8. Foot in the door technique

This is a classic example of persuasion where you make small requests and increase the ask when the other person accepts those requests. You can use this strategy to get customers to purchase products and also leave reviews for them.

9. Anchoring

Do you have products that could be perceived as expensive? Using the anchoring technique of marking down prices from the original generally persuades people to purchase it immediately. So, instead of only writing the purchase price as $100, you can instead write the initial price and use a strikethrough (for example, $150) with the new price.

Similarly, anchoring can also be used when comparing two products to motivate buyers to purchase one of the two options, which will generally be the cheaper product.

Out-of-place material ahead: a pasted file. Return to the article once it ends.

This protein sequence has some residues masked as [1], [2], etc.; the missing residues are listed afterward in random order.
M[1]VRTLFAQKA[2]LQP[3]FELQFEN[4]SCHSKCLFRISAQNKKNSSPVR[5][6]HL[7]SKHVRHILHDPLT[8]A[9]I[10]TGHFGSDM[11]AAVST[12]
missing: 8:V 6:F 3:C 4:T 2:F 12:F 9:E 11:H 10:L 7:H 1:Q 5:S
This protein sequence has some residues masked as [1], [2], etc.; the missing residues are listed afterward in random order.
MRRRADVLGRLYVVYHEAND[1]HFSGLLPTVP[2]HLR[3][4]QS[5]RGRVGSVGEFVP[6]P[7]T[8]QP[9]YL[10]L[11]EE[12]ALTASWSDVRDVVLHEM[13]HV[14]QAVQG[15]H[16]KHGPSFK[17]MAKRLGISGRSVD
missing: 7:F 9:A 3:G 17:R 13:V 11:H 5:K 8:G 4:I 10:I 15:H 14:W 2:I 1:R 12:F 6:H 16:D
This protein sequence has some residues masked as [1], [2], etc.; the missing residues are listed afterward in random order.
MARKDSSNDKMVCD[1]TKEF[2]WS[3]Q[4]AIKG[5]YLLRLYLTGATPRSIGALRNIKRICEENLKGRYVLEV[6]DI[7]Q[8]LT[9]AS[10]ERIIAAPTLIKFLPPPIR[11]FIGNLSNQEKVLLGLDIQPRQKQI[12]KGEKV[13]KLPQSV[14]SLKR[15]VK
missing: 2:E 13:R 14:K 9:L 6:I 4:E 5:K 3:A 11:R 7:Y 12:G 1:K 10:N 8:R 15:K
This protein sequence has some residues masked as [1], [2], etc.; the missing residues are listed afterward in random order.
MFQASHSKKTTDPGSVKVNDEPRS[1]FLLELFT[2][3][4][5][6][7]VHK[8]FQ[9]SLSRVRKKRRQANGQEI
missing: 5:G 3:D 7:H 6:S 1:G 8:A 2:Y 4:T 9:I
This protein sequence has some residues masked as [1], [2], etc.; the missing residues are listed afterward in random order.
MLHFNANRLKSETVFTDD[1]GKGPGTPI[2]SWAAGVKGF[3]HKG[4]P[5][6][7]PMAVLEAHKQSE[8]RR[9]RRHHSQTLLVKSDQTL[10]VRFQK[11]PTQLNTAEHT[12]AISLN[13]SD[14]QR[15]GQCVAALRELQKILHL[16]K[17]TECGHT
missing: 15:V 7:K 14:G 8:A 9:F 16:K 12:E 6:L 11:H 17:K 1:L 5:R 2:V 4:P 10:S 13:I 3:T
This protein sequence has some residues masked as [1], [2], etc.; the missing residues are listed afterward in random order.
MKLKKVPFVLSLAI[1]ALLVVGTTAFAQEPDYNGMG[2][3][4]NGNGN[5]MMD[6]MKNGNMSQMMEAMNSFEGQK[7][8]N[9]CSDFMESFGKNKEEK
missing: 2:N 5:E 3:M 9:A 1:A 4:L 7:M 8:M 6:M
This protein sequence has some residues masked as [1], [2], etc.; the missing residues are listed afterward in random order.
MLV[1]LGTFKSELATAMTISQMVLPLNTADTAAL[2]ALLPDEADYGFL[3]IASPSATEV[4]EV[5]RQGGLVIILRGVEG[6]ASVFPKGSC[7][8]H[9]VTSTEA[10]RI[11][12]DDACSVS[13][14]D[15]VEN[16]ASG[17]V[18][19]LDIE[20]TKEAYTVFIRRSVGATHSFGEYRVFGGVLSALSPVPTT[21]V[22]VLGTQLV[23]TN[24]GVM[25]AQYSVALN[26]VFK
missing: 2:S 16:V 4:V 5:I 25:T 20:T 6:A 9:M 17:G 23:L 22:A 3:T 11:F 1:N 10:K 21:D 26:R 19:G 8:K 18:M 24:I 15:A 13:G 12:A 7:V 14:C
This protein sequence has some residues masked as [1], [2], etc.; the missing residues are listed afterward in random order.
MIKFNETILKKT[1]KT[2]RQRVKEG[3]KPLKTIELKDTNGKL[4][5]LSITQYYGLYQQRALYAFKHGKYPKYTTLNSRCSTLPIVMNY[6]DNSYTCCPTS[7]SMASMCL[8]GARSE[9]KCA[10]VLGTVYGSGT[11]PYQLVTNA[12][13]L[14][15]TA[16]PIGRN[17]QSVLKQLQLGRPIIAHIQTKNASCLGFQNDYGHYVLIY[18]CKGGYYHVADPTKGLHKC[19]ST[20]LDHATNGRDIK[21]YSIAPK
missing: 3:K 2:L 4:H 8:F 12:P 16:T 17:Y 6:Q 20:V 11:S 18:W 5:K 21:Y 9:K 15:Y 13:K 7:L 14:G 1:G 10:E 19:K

10. Authority bias

Are you working with influencers or celebrities for your brand? Include a testimonial or an image of them using your product in the newsletter. By doing so, you are showing the people in authority love your product which, in turn, will compel your audience to purchase from you.

11. Information bias

This is a cognitive bias that leads people to believe that the more information they have about something, the better their decision will be. So, even if you provide irrelevant information to a consumer, they are more likely to purchase from you owing to the fact that you shared more information with them. A great way to implement this is to list the features or benefits of your products in the email newsletter.